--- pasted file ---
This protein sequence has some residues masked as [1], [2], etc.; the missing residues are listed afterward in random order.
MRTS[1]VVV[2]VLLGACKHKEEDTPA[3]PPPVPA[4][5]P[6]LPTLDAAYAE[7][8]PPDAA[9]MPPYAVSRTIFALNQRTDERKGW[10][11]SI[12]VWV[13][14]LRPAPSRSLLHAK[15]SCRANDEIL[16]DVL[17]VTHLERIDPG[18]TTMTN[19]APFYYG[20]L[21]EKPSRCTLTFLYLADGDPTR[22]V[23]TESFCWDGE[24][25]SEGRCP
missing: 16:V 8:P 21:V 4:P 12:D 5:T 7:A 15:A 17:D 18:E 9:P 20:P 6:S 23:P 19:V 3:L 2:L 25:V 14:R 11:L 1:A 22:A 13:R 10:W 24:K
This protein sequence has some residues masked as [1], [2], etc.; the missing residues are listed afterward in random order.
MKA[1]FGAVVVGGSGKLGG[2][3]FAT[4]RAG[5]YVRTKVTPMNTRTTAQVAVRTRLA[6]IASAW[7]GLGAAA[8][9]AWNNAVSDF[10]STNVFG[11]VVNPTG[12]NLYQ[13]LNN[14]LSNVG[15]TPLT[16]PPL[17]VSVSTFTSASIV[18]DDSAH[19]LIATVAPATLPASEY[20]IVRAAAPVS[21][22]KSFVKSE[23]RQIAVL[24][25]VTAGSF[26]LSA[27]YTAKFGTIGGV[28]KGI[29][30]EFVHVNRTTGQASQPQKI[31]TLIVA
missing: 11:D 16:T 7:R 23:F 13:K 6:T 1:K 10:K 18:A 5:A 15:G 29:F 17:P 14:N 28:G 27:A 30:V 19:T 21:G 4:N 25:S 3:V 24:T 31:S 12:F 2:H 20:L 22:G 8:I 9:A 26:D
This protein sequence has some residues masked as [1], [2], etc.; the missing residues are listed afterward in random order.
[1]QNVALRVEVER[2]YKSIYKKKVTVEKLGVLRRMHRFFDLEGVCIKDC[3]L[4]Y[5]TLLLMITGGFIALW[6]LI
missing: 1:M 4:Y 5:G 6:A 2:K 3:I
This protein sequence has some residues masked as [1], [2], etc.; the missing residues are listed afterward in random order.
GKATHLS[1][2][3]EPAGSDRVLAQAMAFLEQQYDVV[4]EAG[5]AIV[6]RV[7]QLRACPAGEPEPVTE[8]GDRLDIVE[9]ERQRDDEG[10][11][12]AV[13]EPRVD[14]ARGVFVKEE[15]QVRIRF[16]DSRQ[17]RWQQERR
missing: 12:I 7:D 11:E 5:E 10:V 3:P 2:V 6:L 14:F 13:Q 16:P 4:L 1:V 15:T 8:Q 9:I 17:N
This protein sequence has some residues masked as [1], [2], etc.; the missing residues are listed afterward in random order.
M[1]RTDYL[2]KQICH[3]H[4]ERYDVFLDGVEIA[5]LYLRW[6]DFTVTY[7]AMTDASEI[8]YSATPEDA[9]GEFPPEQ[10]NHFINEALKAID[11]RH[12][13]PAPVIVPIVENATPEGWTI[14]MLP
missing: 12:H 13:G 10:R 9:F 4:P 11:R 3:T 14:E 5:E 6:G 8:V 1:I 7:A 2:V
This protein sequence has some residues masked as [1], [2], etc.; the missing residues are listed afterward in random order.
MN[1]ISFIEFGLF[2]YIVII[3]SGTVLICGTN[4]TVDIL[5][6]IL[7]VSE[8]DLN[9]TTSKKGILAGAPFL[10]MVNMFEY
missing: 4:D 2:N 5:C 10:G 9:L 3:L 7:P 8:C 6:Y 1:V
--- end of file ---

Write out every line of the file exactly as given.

This protein sequence has some residues masked as [1], [2], etc.; the missing residues are listed afterward in random order.
MRTS[1]VVV[2]VLLGACKHKEEDTPA[3]PPPVPA[4][5]P[6]LPTLDAAYAE[7][8]PPDAA[9]MPPYAVSRTIFALNQRTDERKGW[10][11]SI[12]VWV[13][14]LRPAPSRSLLHAK[15]SCRANDEIL[16]DVL[17]VTHLERIDPG[18]TTMTN[19]APFYYG[20]L[21]EKPSRCTLTFLYLADGDPTR[22]V[23]TESFCWDGE[24][25]SEGRCP
missing: 16:V 8:P 21:V 4:P 12:D 5:T 7:A 15:A 17:D 18:E 9:P 20:P 6:S 23:P 19:V 3:L 2:L 25:V 14:R 11:L 1:A 22:A 13:R 10:W 24:K
This protein sequence has some residues masked as [1], [2], etc.; the missing residues are listed afterward in random order.
MKA[1]FGAVVVGGSGKLGG[2][3]FAT[4]RAG[5]YVRTKVTPMNTRTTAQVAVRTRLA[6]IASAW[7]GLGAAA[8][9]AWNNAVSDF[10]STNVFG[11]VVNPTG[12]NLYQ[13]LNN[14]LSNVG[15]TPLT[16]PPL[17]VSVSTFTSASIV[18]DDSAH[19]LIATVAPATLPASEY[20]IVRAAAPVS[21][22]KSFVKSE[23]RQIAVL[24][25]VTAGSF[26]LSA[27]YTAKFGTIGGV[28]KGI[29][30]EFVHVNRTTGQASQPQKI[31]TLIVA
missing: 11:D 16:T 7:R 23:F 13:K 6:T 1:K 10:K 18:A 5:A 15:G 29:F 17:P 14:N 28:G 27:A 30:V 19:T 21:G 4:N 25:S 3:V 24:T 31:S 12:F 2:H 20:L 22:G 8:I 9:A 26:D
This protein sequence has some residues masked as [1], [2], etc.; the missing residues are listed afterward in random order.
[1]QNVALRVEVER[2]YKSIYKKKVTVEKLGVLRRMHRFFDLEGVCIKDC[3]L[4]Y[5]TLLLMITGGFIALW[6]LI
missing: 1:M 4:Y 5:G 6:A 2:K 3:I
This protein sequence has some residues masked as [1], [2], etc.; the missing residues are listed afterward in random order.
GKATHLS[1][2][3]EPAGSDRVLAQAMAFLEQQYDVV[4]EAG[5]AIV[6]RV[7]QLRACPAGEPEPVTE[8]GDRLDIVE[9]ERQRDDEG[10][11][12]AV[13]EPRVD[14]ARGVFVKEE[15]QVRIRF[16]DSRQ[17]RWQQERR
missing: 12:I 7:D 11:E 5:E 10:V 3:P 2:V 6:L 14:F 13:Q 16:P 4:L 1:V 15:T 8:Q 9:I 17:N
This protein sequence has some residues masked as [1], [2], etc.; the missing residues are listed afterward in random order.
M[1]RTDYL[2]KQICH[3]H[4]ERYDVFLDGVEIA[5]LYLRW[6]DFTVTY[7]AMTDASEI[8]YSATPEDA[9]GEFPPEQ[10]NHFINEALKAID[11]RH[12][13]PAPVIVPIVENATPEGWTI[14]MLP
missing: 12:H 13:G 10:R 9:F 4:P 11:R 3:T 14:E 5:E 6:G 8:V 1:I 7:A 2:V
This protein sequence has some residues masked as [1], [2], etc.; the missing residues are listed afterward in random order.
MN[1]ISFIEFGLF[2]YIVII[3]SGTVLICGTN[4]TVDIL[5][6]IL[7]VSE[8]DLN[9]TTSKKGILAGAPFL[10]MVNMFEY
missing: 4:D 2:N 5:C 10:G 9:L 3:L 7:P 8:C 6:Y 1:V